• “I think the president wants a fight,” Rep Tom Cole (R-OK) said on ABC on Sunday. “I think he’s actually trying to bait us into doing some of these extreme things that have been suggested. I don’t think we will.” Cole, instead, urged a legal challenge to President Obama’s action (helpful)
• “The message of the last election was, ‘solve problems, don’t just go to a political standoff, do something,'” Sen Dick Durbin (D-IL) said on CNN Sunday. “If the Republicans fail to do it, then the president will act and I support it.” “This president is not going to go gently into his last two years. He’s going to lead, as he’s expected to.”
• Sen Mike Lee (R-UT) said on CBS that even if Obama “doesn’t respect elections, he needs to respect the rule of law.” Lee added, “It’s difficult for us to know how best we should respond when we don’t know what he’s going to do yet.”
• Three decades ago, Presidents Ronald Reagan and George H.W. Bush used their authority to extend amnesty to the spouses and minor children of immigrants covered by the last major overhaul of immigration in 1986. There was no political explosion then (AP, me)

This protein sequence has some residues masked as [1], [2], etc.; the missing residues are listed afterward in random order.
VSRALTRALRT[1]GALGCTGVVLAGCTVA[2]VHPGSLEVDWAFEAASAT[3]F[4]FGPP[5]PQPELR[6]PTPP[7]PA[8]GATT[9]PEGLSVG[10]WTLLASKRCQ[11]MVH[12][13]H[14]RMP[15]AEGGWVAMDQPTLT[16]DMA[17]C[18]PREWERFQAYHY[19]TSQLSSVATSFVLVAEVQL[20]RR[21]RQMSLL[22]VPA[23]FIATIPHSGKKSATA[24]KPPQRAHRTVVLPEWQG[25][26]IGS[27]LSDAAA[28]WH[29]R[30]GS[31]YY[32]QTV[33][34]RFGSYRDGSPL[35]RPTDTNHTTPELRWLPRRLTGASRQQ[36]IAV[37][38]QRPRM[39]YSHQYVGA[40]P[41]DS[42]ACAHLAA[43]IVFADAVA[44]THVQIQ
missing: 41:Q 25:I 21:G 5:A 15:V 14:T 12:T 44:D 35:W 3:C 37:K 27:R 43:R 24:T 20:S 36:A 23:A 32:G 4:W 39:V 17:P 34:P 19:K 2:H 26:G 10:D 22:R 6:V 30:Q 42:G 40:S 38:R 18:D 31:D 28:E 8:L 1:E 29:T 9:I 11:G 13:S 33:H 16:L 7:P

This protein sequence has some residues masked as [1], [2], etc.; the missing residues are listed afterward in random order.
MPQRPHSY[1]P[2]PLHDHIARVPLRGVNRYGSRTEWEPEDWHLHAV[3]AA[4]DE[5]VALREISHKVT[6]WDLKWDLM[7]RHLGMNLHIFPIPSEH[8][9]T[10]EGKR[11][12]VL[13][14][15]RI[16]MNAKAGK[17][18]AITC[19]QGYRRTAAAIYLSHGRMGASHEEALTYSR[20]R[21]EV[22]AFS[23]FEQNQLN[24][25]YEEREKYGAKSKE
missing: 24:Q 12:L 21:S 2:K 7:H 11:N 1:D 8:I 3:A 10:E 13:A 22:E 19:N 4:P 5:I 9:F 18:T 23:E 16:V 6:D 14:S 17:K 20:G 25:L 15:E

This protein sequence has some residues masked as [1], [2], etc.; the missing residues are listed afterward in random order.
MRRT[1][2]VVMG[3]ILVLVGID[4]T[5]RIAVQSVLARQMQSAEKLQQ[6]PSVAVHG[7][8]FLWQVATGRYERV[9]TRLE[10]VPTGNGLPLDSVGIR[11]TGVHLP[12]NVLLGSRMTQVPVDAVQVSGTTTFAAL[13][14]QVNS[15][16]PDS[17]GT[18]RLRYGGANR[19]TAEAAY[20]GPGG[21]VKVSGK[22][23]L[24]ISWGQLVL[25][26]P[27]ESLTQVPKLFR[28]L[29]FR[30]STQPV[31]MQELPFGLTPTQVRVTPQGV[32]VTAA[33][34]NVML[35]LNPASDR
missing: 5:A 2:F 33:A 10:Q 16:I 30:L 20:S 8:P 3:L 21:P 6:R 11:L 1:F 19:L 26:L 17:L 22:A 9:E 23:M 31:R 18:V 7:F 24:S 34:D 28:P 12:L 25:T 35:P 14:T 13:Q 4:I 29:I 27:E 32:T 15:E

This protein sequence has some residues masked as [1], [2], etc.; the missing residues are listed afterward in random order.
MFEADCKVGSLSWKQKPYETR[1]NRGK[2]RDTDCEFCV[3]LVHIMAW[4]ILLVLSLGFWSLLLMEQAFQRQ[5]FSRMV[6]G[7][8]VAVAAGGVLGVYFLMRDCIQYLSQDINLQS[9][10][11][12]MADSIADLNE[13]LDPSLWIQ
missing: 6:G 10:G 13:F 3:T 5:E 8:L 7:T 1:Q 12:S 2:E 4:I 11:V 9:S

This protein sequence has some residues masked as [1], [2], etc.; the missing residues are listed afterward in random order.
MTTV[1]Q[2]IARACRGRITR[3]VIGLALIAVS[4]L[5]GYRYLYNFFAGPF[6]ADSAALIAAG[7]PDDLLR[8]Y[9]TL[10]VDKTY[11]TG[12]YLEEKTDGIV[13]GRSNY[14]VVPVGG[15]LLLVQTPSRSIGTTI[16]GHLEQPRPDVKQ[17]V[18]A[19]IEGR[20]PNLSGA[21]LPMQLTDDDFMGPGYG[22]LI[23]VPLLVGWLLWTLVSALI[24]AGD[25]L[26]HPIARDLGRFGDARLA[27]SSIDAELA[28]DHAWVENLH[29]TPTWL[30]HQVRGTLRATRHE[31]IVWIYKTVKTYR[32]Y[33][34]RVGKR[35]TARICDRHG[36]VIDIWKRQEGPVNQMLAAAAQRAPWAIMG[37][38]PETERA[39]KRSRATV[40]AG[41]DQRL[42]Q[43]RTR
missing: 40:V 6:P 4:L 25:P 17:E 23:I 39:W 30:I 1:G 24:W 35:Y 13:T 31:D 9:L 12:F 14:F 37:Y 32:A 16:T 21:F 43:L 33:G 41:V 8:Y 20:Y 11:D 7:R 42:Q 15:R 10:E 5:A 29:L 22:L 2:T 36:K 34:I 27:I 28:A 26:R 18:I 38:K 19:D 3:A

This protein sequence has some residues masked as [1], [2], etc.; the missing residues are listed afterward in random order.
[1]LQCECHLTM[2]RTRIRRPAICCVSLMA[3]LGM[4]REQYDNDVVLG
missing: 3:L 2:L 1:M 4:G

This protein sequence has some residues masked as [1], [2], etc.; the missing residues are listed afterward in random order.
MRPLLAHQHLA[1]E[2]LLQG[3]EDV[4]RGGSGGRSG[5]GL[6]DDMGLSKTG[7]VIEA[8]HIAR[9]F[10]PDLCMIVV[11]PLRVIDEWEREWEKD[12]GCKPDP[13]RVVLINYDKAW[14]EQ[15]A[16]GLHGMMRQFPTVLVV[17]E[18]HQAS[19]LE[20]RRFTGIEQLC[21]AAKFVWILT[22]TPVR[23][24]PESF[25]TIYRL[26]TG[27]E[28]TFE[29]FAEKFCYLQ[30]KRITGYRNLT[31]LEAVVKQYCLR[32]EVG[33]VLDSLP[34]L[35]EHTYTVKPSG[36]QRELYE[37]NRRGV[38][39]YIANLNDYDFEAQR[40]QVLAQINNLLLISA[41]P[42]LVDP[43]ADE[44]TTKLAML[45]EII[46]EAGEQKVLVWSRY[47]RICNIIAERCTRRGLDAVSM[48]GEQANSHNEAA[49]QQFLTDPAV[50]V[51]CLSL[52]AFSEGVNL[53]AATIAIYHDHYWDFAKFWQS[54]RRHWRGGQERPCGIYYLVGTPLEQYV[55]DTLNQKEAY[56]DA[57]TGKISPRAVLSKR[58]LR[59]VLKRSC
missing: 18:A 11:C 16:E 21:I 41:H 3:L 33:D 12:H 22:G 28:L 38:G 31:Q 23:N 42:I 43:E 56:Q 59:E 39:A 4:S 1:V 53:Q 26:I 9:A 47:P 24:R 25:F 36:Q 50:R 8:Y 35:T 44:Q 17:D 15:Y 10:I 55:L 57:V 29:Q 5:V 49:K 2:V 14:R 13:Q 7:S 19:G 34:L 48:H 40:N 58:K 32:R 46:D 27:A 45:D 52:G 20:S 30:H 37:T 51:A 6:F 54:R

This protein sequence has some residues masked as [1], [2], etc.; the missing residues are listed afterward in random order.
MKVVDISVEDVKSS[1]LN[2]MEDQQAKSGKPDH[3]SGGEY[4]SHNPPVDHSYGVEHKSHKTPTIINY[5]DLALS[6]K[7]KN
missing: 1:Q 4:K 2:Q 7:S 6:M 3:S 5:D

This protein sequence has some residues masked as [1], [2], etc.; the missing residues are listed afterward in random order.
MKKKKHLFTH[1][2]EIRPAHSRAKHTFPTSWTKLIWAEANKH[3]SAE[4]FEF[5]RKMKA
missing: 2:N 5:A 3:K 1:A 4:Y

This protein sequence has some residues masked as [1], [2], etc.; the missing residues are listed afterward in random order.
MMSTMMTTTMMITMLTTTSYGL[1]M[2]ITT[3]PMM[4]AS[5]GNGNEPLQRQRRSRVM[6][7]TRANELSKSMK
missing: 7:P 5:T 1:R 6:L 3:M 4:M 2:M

Obamacare: A Few Frustrations
• Health and Human Services Sec Sylvia Mathews Burwell said Sunday that 100,000 people submitted applications for coverage under Obamacare on Saturday, the first day of the law’s second enrollment period. She said that more than 500,000 people  were able to log on to healthcare.gov and that more than 1 million people have been “window-shopping”
• The exchanges performed much better than last year, but some problems became evident just as Burwell was visiting a community health center in Manassas VA. Consumers there were having a hard time logging into their accounts, retrieving old passwords and proving they were who they said they were (NYT, Reuters, Fox, TRNS, me)
• In Washington State, officials had to take the state-run exchange offline shortly after it began accepting applications on Saturday morning. The system wasn’t correctly determining tax subsidy amounts, said Bethany Frey, a spox. Enrollment counselors in Alabama, Florida, Pennsylvania, South Carolina and Texas – all federal exchange – reported mostly smooth going
• In his weekly radio and internet address on Saturday, President Obama said it would be easy for people to sign up. In a presser after the Republican romp on Election Day, Obama said: “We’re really making sure the website works super well before the next enrollment period. We’re double- and triple-checking it.”